There are of course a few charlatans in this field offering all kinds of things including alternative or more conventional treatments but I have seen no evidence that they are acupuncturists.

Infertility can actually have many, many causes including some that most specialists and even most acupuncturists never consider. Here is a list of possibles and even this may not be 100% comprehensive:

All drugs/medication/long-term use of contraceptives, Age of parents (effecting eggs or sperm), Genetic weaknes or lack of development, Low sperm count, Poor physiological compatibility of partners, Poor Diet, Obesity, Malnutrition, Over-exercising, Overwork, Emotion (a very big one that is often ignored), Hormonal problems, Minerals, Fats & Acids (part of diet really), Heavy metal toxicity, Household toxins and molds, Other pollutants such as air pollution, Climate & lifestyle, Stress.

Most acupuncturists who do a lot of work with fertility find that they have to become quite knowledgeable about not only the CM (Chinese Medicine) perspective but also about gynecology and WM (Western Medicine). In fact, I know some acupuncturists who know so much about these things they could easily work in a hospital or as a GP specialist. Since patients often tend to seek the help of IVF first and then come for acupuncture this knowledge is necessary in order to help them as effectively and safely as possible. It is possible to treat people for fertility using basic acupuncture techniques but you would not be advised to do so in these more advanced cases. This is why we include two full days of our post-graduate part of the course (during the final 3 months of the year) with our specialist on this, Richard. He has extensive knowledge and experience in treating women for fertility and during pregnancy and childbirth. This key knowledge and guidance to additional resources will ensure that you are safe and confident to treat people for fertility.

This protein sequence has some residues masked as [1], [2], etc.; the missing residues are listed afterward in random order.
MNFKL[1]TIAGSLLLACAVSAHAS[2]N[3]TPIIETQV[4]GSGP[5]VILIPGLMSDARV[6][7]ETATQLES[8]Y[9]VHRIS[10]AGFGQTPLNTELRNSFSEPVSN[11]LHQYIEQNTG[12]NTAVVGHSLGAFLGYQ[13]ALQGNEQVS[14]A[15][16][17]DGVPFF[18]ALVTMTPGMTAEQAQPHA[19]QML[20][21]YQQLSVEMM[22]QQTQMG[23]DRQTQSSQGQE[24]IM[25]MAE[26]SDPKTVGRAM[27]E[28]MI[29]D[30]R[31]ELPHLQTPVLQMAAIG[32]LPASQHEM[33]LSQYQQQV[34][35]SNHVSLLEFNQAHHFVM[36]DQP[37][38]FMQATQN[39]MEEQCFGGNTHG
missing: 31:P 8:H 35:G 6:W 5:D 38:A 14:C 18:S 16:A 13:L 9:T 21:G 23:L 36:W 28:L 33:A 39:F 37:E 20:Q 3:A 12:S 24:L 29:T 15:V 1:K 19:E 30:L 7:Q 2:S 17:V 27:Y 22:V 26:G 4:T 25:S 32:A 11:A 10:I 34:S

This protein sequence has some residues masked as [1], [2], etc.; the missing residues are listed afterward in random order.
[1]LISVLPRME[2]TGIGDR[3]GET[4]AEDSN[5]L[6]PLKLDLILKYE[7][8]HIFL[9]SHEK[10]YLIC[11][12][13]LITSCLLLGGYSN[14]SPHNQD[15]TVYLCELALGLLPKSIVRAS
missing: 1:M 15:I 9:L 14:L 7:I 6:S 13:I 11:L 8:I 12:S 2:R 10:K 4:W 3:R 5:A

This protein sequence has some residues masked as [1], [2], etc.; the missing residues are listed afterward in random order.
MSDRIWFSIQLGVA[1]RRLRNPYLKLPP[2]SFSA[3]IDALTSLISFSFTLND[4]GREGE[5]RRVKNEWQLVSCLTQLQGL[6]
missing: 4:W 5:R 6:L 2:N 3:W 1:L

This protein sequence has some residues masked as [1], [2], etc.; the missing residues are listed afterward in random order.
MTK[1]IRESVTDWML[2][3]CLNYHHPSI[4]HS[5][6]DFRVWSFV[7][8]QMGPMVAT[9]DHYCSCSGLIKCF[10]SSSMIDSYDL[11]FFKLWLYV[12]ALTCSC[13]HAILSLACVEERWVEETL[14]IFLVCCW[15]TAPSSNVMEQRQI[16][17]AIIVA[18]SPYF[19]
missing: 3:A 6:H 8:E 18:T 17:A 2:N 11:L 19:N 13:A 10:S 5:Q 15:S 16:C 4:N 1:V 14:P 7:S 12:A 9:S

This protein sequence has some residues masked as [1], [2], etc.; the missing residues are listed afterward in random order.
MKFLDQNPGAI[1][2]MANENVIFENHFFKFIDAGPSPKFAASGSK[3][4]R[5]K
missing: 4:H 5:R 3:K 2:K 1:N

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At first glance, it would appear that there are enough acupuncturists touting for patients already. Bristol is quite near where I live and its a direct train ride to one of the biggest acupuncture colleges in the country in Reading. Many of their newly qualified acupuncturists are very tech savvy with websites and fancy Facebook profiles, etc. All this competition means that it is difficult for some new graduates to get started doesn’t it? Well, that depends because not everyone advertises online. In fact some of the busiest acupuncturists I know never advertise and don’t even have an internet presence. This is because everyone is different and some work through networking or a process of osmosis over time to generate new patients. Some, of course, don’t make it and they go away and do something else after acupuncture because they are not suited to building a practice even when they are good practitioners. All this poses questions and I’m going to put forward a couple of points in order to explain why, despite this, I think we do need more acupuncturists and people training in acupuncture.

First, in practical terms can we really continue with health services as they are. Can we continue with a system where half the population either do not take their health seriously or do not know how to (especially when up against all kinds of vested interests who benefit financially from their disease)? When these people get ill they end up at their doctors, on medication and then at the hospital. As money gets ever tighter (because an elite few super-rich people have most of it as the global monetary/fiscal system is broken) more skilled people leave the service and it deteriorates further and further. In view of this we should remember that acupuncture is an holistic practice, it encourages people to look at all aspects of their lives and to take personal responsibility. A good consultation includes a conversation about diet, lifestyle, environment (toxins/ molds etc) and emotional balance. Much of what we do is to help people become aware of things they may not know are important for their health.